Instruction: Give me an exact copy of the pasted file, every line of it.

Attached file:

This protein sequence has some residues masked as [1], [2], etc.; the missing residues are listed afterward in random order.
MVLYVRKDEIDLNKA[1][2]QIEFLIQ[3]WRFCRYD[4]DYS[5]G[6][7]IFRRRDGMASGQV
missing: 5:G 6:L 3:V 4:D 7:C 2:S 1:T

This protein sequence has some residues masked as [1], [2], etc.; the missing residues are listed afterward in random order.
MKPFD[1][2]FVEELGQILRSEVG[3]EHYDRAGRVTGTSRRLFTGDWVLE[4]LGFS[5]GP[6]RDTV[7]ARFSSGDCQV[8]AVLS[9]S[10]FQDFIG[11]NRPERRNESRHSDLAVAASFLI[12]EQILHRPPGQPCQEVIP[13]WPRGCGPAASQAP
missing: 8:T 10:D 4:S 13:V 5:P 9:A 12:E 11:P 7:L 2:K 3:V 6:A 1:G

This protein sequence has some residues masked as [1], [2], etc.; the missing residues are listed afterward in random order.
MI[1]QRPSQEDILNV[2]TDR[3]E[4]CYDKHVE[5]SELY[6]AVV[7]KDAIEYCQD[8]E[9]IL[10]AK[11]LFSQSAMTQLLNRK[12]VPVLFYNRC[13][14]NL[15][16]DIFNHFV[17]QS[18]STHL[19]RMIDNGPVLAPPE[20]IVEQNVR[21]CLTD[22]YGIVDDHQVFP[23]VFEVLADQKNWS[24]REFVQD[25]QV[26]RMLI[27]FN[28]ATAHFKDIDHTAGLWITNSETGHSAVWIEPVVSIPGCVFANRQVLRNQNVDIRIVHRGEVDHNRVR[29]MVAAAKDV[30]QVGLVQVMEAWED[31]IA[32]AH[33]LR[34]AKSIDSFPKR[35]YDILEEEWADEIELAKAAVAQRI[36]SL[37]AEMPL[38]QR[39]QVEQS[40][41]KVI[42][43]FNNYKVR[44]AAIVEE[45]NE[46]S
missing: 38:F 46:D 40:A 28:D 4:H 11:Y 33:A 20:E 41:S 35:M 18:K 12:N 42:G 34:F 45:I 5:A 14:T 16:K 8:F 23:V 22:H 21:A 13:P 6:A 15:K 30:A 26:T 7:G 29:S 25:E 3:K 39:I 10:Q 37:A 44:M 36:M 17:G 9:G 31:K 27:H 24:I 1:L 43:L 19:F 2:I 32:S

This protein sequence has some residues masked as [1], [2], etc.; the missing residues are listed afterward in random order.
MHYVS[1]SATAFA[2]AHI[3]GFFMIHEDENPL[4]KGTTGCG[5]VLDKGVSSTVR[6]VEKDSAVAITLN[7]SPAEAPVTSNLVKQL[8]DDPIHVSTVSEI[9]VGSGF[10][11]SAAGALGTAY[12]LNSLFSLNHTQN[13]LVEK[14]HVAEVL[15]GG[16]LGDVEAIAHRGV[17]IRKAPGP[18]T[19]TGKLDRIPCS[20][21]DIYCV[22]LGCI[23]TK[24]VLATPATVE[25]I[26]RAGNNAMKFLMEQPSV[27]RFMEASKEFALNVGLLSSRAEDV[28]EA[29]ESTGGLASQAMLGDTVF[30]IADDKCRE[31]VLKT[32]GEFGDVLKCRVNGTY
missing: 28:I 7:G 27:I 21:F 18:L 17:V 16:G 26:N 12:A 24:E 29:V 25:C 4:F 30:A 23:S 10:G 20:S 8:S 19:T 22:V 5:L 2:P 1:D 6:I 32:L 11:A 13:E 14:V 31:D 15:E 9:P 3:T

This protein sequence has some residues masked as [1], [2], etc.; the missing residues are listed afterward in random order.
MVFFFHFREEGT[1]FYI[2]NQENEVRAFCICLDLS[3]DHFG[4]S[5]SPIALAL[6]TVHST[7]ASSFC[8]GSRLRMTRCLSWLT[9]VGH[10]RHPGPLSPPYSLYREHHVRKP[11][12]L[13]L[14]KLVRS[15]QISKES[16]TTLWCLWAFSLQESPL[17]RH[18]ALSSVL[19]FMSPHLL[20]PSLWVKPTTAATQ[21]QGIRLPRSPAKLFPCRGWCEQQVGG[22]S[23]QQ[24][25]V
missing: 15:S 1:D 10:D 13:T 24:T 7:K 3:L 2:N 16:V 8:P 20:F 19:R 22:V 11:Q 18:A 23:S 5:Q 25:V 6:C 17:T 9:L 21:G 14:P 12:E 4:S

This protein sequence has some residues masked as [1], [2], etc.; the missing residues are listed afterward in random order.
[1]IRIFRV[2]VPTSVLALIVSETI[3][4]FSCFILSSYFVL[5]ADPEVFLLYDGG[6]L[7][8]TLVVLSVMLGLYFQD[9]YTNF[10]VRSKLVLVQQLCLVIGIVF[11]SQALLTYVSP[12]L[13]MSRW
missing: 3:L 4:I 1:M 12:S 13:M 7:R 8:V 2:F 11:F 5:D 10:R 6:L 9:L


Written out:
This protein sequence has some residues masked as [1], [2], etc.; the missing residues are listed afterward in random order.
MVLYVRKDEIDLNKA[1][2]QIEFLIQ[3]WRFCRYD[4]DYS[5]G[6][7]IFRRRDGMASGQV
missing: 5:G 6:L 3:V 4:D 7:C 2:S 1:T

This protein sequence has some residues masked as [1], [2], etc.; the missing residues are listed afterward in random order.
MKPFD[1][2]FVEELGQILRSEVG[3]EHYDRAGRVTGTSRRLFTGDWVLE[4]LGFS[5]GP[6]RDTV[7]ARFSSGDCQV[8]AVLS[9]S[10]FQDFIG[11]NRPERRNESRHSDLAVAASFLI[12]EQILHRPPGQPCQEVIP[13]WPRGCGPAASQAP
missing: 8:T 10:D 4:S 13:V 5:P 9:A 12:E 11:P 7:L 2:K 3:V 6:A 1:G

This protein sequence has some residues masked as [1], [2], etc.; the missing residues are listed afterward in random order.
MI[1]QRPSQEDILNV[2]TDR[3]E[4]CYDKHVE[5]SELY[6]AVV[7]KDAIEYCQD[8]E[9]IL[10]AK[11]LFSQSAMTQLLNRK[12]VPVLFYNRC[13][14]NL[15][16]DIFNHFV[17]QS[18]STHL[19]RMIDNGPVLAPPE[20]IVEQNVR[21]CLTD[22]YGIVDDHQVFP[23]VFEVLADQKNWS[24]REFVQD[25]QV[26]RMLI[27]FN[28]ATAHFKDIDHTAGLWITNSETGHSAVWIEPVVSIPGCVFANRQVLRNQNVDIRIVHRGEVDHNRVR[29]MVAAAKDV[30]QVGLVQVMEAWED[31]IA[32]AH[33]LR[34]AKSIDSFPKR[35]YDILEEEWADEIELAKAAVAQRI[36]SL[37]AEMPL[38]QR[39]QVEQS[40][41]KVI[42][43]FNNYKVR[44]AAIVEE[45]NE[46]S
missing: 38:F 46:D 40:A 28:D 4:H 11:Y 33:A 20:E 41:S 35:M 18:K 12:N 42:G 34:F 45:I 5:A 14:T 16:K 8:F 23:V 22:H 21:A 13:P 6:A 15:K 30:A 26:T 7:G 29:S 25:E 3:K 39:I 10:Q 37:A 44:M 36:M 17:G 9:G 31:K 27:H 24:I 1:L 43:L 19:F 2:I 32:S

This protein sequence has some residues masked as [1], [2], etc.; the missing residues are listed afterward in random order.
MHYVS[1]SATAFA[2]AHI[3]GFFMIHEDENPL[4]KGTTGCG[5]VLDKGVSSTVR[6]VEKDSAVAITLN[7]SPAEAPVTSNLVKQL[8]DDPIHVSTVSEI[9]VGSGF[10][11]SAAGALGTAY[12]LNSLFSLNHTQN[13]LVEK[14]HVAEVL[15]GG[16]LGDVEAIAHRGV[17]IRKAPGP[18]T[19]TGKLDRIPCS[20][21]DIYCV[22]LGCI[23]TK[24]VLATPATVE[25]I[26]RAGNNAMKFLMEQPSV[27]RFMEASKEFALNVGLLSSRAEDV[28]EA[29]ESTGGLASQAMLGDTVF[30]IADDKCRE[31]VLKT[32]GEFGDVLKCRVNGTY
missing: 28:I 7:G 27:I 21:F 18:L 17:V 16:G 26:N 12:A 24:E 29:V 25:C 4:F 30:A 23:S 10:G 20:S 8:S 19:T 22:V 5:L 2:P 1:D 6:I 32:L 11:A 13:E 14:V 31:D 15:E 9:P 3:T

This protein sequence has some residues masked as [1], [2], etc.; the missing residues are listed afterward in random order.
MVFFFHFREEGT[1]FYI[2]NQENEVRAFCICLDLS[3]DHFG[4]S[5]SPIALAL[6]TVHST[7]ASSFC[8]GSRLRMTRCLSWLT[9]VGH[10]RHPGPLSPPYSLYREHHVRKP[11][12]L[13]L[14]KLVRS[15]QISKES[16]TTLWCLWAFSLQESPL[17]RH[18]ALSSVL[19]FMSPHLL[20]PSLWVKPTTAATQ[21]QGIRLPRSPAKLFPCRGWCEQQVGG[22]S[23]QQ[24][25]V
missing: 15:S 1:D 10:D 13:T 24:T 7:K 3:L 2:N 16:V 8:P 20:F 19:R 22:V 11:Q 18:A 23:S 5:Q 25:V 6:C 17:T 9:L 21:G 14:P 12:E 4:S

This protein sequence has some residues masked as [1], [2], etc.; the missing residues are listed afterward in random order.
[1]IRIFRV[2]VPTSVLALIVSETI[3][4]FSCFILSSYFVL[5]ADPEVFLLYDGG[6]L[7][8]TLVVLSVMLGLYFQD[9]YTNF[10]VRSKLVLVQQLCLVIGIVF[11]SQALLTYVSP[12]L[13]MSRW
missing: 3:L 4:I 1:M 12:S 13:M 7:R 8:V 2:F 11:F 5:D 10:R 6:L 9:L